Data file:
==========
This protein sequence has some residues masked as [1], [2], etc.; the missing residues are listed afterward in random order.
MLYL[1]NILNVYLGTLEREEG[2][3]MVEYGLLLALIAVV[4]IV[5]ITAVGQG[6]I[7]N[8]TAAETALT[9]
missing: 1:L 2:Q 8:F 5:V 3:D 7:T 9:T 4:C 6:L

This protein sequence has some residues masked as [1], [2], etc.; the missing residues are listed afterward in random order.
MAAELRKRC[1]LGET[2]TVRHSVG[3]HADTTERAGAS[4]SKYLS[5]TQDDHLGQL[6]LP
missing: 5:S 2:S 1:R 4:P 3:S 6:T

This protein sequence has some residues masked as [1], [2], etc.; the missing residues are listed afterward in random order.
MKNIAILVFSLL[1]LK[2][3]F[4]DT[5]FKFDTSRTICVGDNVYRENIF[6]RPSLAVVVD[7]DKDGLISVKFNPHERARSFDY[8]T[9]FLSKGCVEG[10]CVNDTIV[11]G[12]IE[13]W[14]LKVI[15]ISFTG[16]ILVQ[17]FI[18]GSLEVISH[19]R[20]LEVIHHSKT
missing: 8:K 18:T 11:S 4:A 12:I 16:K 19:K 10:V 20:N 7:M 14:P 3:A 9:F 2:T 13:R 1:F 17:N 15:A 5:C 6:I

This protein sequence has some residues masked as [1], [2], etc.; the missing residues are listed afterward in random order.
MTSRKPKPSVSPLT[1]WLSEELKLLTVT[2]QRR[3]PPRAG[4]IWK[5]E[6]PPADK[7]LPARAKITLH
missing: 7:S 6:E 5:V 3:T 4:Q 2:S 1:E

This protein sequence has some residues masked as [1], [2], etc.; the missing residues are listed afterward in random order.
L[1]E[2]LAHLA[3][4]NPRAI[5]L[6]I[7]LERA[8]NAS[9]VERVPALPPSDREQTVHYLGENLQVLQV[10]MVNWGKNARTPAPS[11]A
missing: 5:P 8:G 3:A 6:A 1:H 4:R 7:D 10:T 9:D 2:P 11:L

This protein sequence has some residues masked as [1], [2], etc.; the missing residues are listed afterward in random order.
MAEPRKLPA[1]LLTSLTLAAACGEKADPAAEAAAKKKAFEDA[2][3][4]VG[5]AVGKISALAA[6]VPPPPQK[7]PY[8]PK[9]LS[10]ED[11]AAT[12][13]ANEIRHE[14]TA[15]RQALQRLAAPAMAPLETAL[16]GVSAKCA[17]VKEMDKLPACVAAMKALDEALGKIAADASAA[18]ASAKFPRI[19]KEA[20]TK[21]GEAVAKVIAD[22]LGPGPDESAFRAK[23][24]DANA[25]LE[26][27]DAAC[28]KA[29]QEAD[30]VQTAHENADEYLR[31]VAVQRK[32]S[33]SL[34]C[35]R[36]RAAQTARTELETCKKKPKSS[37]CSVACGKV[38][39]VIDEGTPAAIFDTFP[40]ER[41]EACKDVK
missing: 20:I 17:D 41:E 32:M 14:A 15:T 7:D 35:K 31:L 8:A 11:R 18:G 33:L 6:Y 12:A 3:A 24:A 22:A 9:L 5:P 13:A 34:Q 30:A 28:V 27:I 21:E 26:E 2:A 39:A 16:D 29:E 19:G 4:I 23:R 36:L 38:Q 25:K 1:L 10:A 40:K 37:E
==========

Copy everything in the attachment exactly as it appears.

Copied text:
This protein sequence has some residues masked as [1], [2], etc.; the missing residues are listed afterward in random order.
MLYL[1]NILNVYLGTLEREEG[2][3]MVEYGLLLALIAVV[4]IV[5]ITAVGQG[6]I[7]N[8]TAAETALT[9]
missing: 1:L 2:Q 8:F 5:V 3:D 7:T 9:T 4:C 6:L

This protein sequence has some residues masked as [1], [2], etc.; the missing residues are listed afterward in random order.
MAAELRKRC[1]LGET[2]TVRHSVG[3]HADTTERAGAS[4]SKYLS[5]TQDDHLGQL[6]LP
missing: 5:S 2:S 1:R 4:P 3:S 6:T

This protein sequence has some residues masked as [1], [2], etc.; the missing residues are listed afterward in random order.
MKNIAILVFSLL[1]LK[2][3]F[4]DT[5]FKFDTSRTICVGDNVYRENIF[6]RPSLAVVVD[7]DKDGLISVKFNPHERARSFDY[8]T[9]FLSKGCVEG[10]CVNDTIV[11]G[12]IE[13]W[14]LKVI[15]ISFTG[16]ILVQ[17]FI[18]GSLEVISH[19]R[20]LEVIHHSKT
missing: 8:K 18:T 11:S 4:A 12:I 16:K 19:K 10:V 20:N 7:M 14:P 3:A 9:F 2:T 13:R 1:F 17:N 15:A 5:C 6:I

This protein sequence has some residues masked as [1], [2], etc.; the missing residues are listed afterward in random order.
MTSRKPKPSVSPLT[1]WLSEELKLLTVT[2]QRR[3]PPRAG[4]IWK[5]E[6]PPADK[7]LPARAKITLH
missing: 7:S 6:E 5:V 3:T 4:Q 2:S 1:E

This protein sequence has some residues masked as [1], [2], etc.; the missing residues are listed afterward in random order.
L[1]E[2]LAHLA[3][4]NPRAI[5]L[6]I[7]LERA[8]NAS[9]VERVPALPPSDREQTVHYLGENLQVLQV[10]MVNWGKNARTPAPS[11]A
missing: 5:P 8:G 3:A 6:A 1:H 4:R 7:D 10:T 9:D 2:P 11:L

This protein sequence has some residues masked as [1], [2], etc.; the missing residues are listed afterward in random order.
MAEPRKLPA[1]LLTSLTLAAACGEKADPAAEAAAKKKAFEDA[2][3][4]VG[5]AVGKISALAA[6]VPPPPQK[7]PY[8]PK[9]LS[10]ED[11]AAT[12][13]ANEIRHE[14]TA[15]RQALQRLAAPAMAPLETAL[16]GVSAKCA[17]VKEMDKLPACVAAMKALDEALGKIAADASAA[18]ASAKFPRI[19]KEA[20]TK[21]GEAVAKVIAD[22]LGPGPDESAFRAK[23][24]DANA[25]LE[26][27]DAAC[28]KA[29]QEAD[30]VQTAHENADEYLR[31]VAVQRK[32]S[33]SL[34]C[35]R[36]RAAQTARTELETCKKKPKSS[37]CSVACGKV[38][39]VIDEGTPAAIFDTFP[40]ER[41]EACKDVK
missing: 20:I 17:D 41:E 32:M 14:A 15:T 7:D 35:K 31:L 8:A 11:R 18:G 33:L 6:Y 12:A 3:A 24:A 22:A 9:L 5:P 13:A 34:Q 30:A 28:V 27:I 21:E 26:E 2:A 39:A 16:D 29:E 19:G 4:I 23:R 36:L 38:Q 25:K 1:L 10:A 40:K 37:E